An SPV is a distinct entity formed to facilitate securitization and provides funds to the originator. Also, another thing that needs to be considered is that the assets being transferred to the SPV need to be similar in terms of their maturity, risk profile, and underlying asset. The SPV will act as an intermediary that divides the originator’s assets into marketable securities. These securities are for the investors by the SPV as pass-through certificates (PTCs). The investors in such PTCs are banks, mutual funds, other financial institutions, the government, etc. In India specifically, only Qualified Institutional Buyers (QIBs) with the financial capacity and ability to take risks can invest in PTCs. Now what does the SPV get in this transaction?
The difference between the interest payable by the obligor and the return to the investors is the service fee that the SPV earns. These securities are rated by credit rating agencies which are used to inform the investor about the quality of the security and the risk involved. After the assets have been securitized, they are removed from the bank’s books, and the cash flows from the securitization can be used to give new loans. So for GNB banks, securitization is an effective option to corporate debt or equity to meet their cash requirement.
2. Asset Reconstruction
The securitization act led to the birth of Asset reconstruction companies (ARCs) in India. These ARCs are government-owned and acquire bad loans from the bank at a reduced price, helping the banks focus on their primary activities and cleaning their balance sheets. The Act allows ARC to take ownership of the borrowers’ secured assets, including the right to transfer and realize the secured assets. They then sell the secured assets to other investors through PTCs.
3. Exemption from Registration of Security Receipt
According to this, when securitization and asset reconstruction companies issue receipts, the holder of those receipts is eligible for an undivided interest in the financial assets. There is no need for registration unless and otherwise. It is compulsory under the Registration Act 1908. However, the registration of the security receipt is necessary in the following cases:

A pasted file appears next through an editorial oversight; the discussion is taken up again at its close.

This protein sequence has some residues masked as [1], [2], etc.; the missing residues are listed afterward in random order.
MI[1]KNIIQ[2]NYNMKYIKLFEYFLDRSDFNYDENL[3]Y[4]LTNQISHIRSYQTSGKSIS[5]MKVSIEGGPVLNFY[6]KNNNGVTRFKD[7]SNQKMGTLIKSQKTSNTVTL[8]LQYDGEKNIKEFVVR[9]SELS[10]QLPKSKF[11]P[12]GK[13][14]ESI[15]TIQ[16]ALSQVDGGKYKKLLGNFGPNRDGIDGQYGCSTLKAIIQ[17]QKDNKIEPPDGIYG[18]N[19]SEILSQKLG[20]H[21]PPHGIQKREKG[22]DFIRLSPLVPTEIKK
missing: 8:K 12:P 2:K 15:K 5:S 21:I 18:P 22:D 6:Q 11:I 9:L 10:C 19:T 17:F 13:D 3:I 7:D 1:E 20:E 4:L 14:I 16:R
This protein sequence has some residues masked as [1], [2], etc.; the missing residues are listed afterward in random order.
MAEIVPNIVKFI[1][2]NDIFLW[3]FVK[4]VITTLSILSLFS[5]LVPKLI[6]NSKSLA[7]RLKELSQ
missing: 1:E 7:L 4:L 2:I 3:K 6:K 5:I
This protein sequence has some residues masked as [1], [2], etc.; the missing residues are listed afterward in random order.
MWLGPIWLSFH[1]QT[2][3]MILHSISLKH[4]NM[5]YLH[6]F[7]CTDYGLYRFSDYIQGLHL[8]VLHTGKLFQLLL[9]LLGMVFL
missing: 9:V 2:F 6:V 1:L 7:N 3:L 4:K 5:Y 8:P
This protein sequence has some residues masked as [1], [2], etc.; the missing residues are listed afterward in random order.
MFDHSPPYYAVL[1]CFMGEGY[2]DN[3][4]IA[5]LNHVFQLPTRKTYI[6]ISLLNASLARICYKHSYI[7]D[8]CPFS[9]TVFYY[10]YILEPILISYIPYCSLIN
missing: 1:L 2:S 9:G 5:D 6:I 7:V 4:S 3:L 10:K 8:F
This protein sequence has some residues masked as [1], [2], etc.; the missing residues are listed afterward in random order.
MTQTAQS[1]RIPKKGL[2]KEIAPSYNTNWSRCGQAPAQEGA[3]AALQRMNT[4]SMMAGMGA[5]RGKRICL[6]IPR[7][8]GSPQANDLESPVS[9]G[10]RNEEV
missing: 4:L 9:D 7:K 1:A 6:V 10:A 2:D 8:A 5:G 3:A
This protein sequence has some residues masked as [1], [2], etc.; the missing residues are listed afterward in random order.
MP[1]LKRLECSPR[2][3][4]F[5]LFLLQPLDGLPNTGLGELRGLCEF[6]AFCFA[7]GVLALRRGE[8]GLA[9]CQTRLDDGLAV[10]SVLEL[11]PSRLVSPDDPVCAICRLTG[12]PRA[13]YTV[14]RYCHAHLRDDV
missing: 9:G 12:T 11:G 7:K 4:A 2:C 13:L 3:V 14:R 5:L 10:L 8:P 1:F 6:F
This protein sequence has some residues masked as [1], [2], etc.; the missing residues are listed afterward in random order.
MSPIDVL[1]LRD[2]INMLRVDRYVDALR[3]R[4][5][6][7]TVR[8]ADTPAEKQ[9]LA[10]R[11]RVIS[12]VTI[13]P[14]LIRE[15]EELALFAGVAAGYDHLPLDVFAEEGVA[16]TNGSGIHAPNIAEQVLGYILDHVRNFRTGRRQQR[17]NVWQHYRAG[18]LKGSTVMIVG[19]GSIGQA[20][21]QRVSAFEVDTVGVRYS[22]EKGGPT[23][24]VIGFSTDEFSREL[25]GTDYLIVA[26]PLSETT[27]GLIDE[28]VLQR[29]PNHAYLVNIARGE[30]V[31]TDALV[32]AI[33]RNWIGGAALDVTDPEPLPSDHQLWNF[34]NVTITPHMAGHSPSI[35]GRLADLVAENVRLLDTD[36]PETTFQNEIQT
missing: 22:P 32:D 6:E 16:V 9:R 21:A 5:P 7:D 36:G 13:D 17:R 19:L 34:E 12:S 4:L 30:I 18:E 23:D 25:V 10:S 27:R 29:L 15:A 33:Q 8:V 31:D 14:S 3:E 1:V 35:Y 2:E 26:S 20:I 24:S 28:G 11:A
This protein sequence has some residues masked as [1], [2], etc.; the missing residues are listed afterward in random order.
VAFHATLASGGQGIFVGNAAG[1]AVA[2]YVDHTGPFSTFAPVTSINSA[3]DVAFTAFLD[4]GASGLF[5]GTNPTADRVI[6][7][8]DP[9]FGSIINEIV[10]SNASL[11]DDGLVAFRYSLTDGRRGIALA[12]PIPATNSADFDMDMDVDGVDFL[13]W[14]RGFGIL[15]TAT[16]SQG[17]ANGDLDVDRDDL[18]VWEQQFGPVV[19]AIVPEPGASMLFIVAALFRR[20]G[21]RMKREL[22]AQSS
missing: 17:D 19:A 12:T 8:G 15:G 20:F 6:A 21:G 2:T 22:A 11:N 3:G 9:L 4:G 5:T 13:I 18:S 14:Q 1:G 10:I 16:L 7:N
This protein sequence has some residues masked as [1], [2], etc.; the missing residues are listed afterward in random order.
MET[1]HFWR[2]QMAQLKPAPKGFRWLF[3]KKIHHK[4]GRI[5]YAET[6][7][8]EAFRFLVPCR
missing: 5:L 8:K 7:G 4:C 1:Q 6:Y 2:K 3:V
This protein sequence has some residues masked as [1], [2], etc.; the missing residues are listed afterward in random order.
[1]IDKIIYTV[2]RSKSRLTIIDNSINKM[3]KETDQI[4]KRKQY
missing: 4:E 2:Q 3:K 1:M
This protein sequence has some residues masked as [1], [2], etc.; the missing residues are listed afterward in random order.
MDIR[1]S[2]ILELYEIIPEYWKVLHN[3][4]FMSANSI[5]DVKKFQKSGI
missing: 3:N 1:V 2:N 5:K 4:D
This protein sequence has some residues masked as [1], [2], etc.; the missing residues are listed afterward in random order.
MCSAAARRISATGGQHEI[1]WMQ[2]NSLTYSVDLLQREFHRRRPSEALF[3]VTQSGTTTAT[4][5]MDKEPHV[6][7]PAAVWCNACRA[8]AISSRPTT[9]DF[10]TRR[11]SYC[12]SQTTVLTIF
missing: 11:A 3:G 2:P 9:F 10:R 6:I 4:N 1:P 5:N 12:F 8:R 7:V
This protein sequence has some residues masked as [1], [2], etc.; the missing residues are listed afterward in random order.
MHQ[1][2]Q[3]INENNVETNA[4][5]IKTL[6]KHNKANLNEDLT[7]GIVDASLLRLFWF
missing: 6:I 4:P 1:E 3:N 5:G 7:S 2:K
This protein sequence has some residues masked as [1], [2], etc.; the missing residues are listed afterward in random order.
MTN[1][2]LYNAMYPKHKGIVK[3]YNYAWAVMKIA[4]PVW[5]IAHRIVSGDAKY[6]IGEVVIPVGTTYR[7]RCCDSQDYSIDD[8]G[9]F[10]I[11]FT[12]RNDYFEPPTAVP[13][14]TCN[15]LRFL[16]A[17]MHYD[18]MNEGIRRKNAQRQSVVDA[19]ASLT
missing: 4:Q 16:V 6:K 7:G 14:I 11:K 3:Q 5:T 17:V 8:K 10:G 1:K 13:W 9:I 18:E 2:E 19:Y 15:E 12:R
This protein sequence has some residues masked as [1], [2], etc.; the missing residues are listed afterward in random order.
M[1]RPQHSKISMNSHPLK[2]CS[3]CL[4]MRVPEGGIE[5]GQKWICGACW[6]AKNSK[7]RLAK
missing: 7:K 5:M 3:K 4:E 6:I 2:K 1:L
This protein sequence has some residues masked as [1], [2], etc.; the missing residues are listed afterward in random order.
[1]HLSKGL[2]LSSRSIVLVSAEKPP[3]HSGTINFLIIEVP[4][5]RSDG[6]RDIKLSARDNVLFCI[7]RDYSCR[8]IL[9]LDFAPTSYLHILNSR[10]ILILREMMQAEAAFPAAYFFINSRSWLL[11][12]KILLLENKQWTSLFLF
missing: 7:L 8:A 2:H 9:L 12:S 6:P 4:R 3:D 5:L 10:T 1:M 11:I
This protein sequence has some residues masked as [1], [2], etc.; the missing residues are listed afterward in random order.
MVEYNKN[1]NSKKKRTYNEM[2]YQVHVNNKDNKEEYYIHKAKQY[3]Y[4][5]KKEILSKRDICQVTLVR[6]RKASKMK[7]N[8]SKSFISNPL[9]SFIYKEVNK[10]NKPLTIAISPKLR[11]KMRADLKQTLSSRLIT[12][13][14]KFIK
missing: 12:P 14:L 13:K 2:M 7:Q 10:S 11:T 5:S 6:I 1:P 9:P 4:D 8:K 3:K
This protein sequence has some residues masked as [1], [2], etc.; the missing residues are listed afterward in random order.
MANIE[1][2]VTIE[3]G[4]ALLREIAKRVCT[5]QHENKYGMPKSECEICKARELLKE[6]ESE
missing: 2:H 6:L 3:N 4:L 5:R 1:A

- There is a transfer of receipt.
- The security receipt is creating, declaring, assigning, limiting, or extinguishing any right title or interest in an immovable property.
Prominent Features of the Securitization Act
Below are the features of the Securitization Act:
Incorporation & Registration of Special Purpose Vehicles
The securitization act intends to securitize and reconstruct the financial assets through two special purpose vehicles (SPVs) Securitization Company and the Reconstruction Company. Both companies must be incorporated under the Companies Act 1956 and have them as the main purpose. It is a requirement for the Securitization Company and the reconstruction company to register with the RBI before commencing their business operations.
Enforcement of Security Interest
The main aim of the Securitization Act is to make available the enforcement of security interest which is to take possession of the assets that have been given as security for the loan. In the event of default by a borrower, this act authorizes the lender to issue a demand notice to both the borrower and guarantor to pay off the dues within 60 days from the date of the notice.
Even after which the borrower fails to make the payment, the lender (Bank or financial institution) could resort to any of the following: